On Thursday, the Supreme Court decided to strike down as unconstitutional the 2007 Massachusetts law which mandated a thirty-five foot buffer around medical facilities that offer abortions. Since the decision was handed down, the fallout has been contentious. One article, emblematic of a genre of literature which focuses on radicalism, sees little in the way of fruitful discourse happening outside of clinics:

Who wants to be buttonholed on the sidewalk by “uncomfortable message[s],” usually delivered by nuts? Lecturing strangers on a sidewalk is not a means by which information and opinion are disseminated in our society.

Pro-choice advocates will typically employ the following argumentation: The women who approach the clinic have a right to the services provided there. Furthermore, they approach with the express purpose of availing themselves of these services. Thus, they’re entitled to expedient passage into the clinic. Any attempt to dissuade the woman is consequently seen as harassment.

Most pro-life petitioners and protestors contest the two premises. Working within the current legal framework (that is, bracketing the question of whether one can have a right to an abortion), one must assess whether it is within the gamut of free speech to attempt to dissuade a woman approaching the facility. More specifically, does the legal right to procure an abortion essentially free one from having to abide the alternatives proffered by pro-life protestors and petitioners at the last minute?

Pro-life advocates observe that most women, as a rule, do not want an abortion with undeviating certainty. It is not a right that many relish in exercising. In observing this reticence, pro-life advocates attempt to offer alternatives that address the underlying problems and anxieties. Pro-life protestors and petitioners exercise free speech as a way to keep the question open before an irreversible decision is made. Sidewalk counselors typically make a final appeal to the free “choice” of the women who approach the clinic. When circumstances can impinge upon the freedom of a woman, leaving her to feel trapped and without recourse, the sidewalk counselor speaks to her freedom. In a question that has become so clouded by equivocation, the counselor proposes a more sane vision of freedom, which attempts to offer substantive options claiming to promote integral happiness, and not a purely volitional positivism subject to an ideological progressive mythos.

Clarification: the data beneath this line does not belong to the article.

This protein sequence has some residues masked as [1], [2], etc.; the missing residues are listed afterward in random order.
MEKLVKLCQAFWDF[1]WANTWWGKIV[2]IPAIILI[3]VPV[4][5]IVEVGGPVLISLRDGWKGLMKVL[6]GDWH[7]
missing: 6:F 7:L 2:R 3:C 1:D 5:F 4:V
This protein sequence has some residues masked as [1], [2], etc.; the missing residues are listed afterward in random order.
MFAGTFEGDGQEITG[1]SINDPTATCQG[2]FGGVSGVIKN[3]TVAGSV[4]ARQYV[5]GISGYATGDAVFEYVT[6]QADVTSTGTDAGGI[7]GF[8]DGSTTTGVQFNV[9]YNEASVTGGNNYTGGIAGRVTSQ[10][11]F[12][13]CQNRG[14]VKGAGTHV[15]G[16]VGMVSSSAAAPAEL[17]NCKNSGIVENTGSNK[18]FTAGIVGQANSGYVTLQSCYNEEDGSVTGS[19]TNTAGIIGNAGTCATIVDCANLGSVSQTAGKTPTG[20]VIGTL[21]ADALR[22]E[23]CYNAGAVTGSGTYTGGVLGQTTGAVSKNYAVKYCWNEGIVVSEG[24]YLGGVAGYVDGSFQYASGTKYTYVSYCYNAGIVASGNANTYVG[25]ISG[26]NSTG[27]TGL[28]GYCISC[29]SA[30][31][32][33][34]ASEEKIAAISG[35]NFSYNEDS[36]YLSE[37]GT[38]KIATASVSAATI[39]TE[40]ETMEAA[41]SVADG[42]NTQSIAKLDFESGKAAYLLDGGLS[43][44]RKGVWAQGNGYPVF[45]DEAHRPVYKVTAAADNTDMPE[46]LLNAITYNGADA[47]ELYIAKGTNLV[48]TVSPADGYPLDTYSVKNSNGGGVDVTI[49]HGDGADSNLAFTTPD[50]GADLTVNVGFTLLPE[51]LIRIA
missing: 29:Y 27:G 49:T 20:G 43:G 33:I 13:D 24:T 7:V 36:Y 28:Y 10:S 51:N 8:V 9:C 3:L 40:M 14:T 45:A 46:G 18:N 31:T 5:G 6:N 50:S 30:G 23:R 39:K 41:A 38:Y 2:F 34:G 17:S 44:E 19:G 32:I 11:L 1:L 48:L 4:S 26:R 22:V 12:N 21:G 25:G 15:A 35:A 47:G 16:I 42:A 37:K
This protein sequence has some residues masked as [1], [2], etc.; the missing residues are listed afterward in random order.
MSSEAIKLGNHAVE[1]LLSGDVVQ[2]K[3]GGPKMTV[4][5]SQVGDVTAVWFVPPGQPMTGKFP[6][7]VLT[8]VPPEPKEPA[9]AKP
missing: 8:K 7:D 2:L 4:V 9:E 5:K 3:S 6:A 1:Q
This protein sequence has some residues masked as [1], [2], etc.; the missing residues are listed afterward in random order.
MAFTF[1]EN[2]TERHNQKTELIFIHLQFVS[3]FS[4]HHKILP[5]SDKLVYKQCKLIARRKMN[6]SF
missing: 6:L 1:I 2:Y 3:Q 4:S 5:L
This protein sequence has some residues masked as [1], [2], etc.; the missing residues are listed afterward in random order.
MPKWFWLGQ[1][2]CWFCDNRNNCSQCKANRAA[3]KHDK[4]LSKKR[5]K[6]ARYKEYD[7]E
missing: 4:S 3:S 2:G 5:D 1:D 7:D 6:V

In so doing, pro-life advocates make a claim to speak to the deeper desires of the woman. While this claim may sound like occult mumbo-jumbo to pro-choice advocates, it needn’t. Most sidewalk counselors offer the women options, avenues that prove less traumatic for the health of woman (both physical and psychological) and child. Most pro-life advocacy operates at this level, with reasoned attempts to introduce alternatives for the good of the woman and child. Sidewalk counselors are not out to get “baby-saved notches” on their belts or to make women feel intimidated or harassed as they make their reproductive choice, rather they are attempting to be solicitous for the woman’s happiness.

And so, with this goal in mind, pro-life advocacy has to take into account the nature of its rhetoric and the custody of its image. Without a clear enunciation of these principles (and perhaps even with them), those in the public square will continue to think of pro-life work as sectarian and violent, only serving to further marginalize the discourse. 

More on: Abortion, Buffer

Articles by Gregory Pine, O.P.

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